Prairie Swine Centre Outlines Recommendations for Surviving Tough Economic Times

by 5m Editor
29 March 2004, at 12:00am

CANADA - Farm-Scape: Episode 1477. Farm-Scape is a Wonderworks Canada production and is distributed courtesy of Manitoba Pork Council and Sask Pork.

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Manitoba Pork Council and Sask Pork

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Farm-Scape is a Wonderworks Canada production and is distributed courtesy of Manitoba Pork Council
and Sask Pork.

Farm-Scape, Episode 1477

The Prairie Swine Centre is encouraging hog producers to consider strategies that will maximize returns per pig in order to weather the current difficult economic situation.

Strategies for 'surviving the though times' will be one of the topics examined during the focus on the future conference which begins tomorrow in Red Deer.

Prairie Swine Centre President Dr. John Patience says the pork industry has never seen such a sustained period of low prices and is probably going through the most difficult economic times in memory.

"Because of the very difficult financial circumstances, producers are looking at all ways of reducing their costs.

Obviously the logical thing to do is to find ways of doing the same thing with less money but the other thing we need to look at is to maximize our revenues.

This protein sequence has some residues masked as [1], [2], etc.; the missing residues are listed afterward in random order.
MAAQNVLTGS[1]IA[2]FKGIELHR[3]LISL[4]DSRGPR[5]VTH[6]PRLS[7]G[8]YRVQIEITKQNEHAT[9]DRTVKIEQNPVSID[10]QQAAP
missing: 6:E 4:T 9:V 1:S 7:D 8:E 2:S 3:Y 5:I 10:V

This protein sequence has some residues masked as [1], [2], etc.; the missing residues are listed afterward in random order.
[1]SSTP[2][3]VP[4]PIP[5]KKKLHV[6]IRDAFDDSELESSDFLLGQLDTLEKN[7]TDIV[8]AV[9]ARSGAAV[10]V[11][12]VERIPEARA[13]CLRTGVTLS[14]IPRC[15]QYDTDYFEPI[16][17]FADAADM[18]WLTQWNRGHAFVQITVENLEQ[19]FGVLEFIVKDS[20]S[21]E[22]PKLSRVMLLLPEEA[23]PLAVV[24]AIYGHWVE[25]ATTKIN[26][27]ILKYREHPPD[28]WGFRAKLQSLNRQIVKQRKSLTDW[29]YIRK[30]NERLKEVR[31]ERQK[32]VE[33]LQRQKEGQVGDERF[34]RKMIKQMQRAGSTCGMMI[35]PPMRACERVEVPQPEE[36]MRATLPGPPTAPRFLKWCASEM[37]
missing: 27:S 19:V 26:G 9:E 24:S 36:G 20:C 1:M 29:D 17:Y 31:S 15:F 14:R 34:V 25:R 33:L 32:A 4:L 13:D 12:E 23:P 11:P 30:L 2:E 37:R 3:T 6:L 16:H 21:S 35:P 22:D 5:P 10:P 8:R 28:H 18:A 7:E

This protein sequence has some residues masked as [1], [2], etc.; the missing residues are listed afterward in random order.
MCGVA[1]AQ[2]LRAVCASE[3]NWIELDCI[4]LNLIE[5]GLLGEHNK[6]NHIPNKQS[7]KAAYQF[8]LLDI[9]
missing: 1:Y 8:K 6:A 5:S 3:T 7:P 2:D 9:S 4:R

For example, one of the things that we need to look at is minimizing our sort losses which can increase our revenue per pig by one, two or three dollars per pig depending on where the operation is at the present time.

It means looking at genetics, looking at nutrition, looking at all those factors that can influence carcass to make sure that we're maximizing not only the proportion of animals that fall in the core of the grid but also the premiums that the packers are paying for quality of product.

Looking back on our operation since November, they averaged almost five dollars per pig in premiums.

That's above the index so, looking at all of those opportunities in the market place to reduce costs but also looking at those opportunities to maximize revenues under a given set of economic circumstances."

Dr. Patience says producers, not only in western Canada but throughout North America, Europe and Southeast Asia have all be losing money the past couple of years.

He says it's only been in the last month to six weeks that we've seen prices climb above break even.

For Farmscape.Ca, I'm Bruce Cochrane.

5m Editor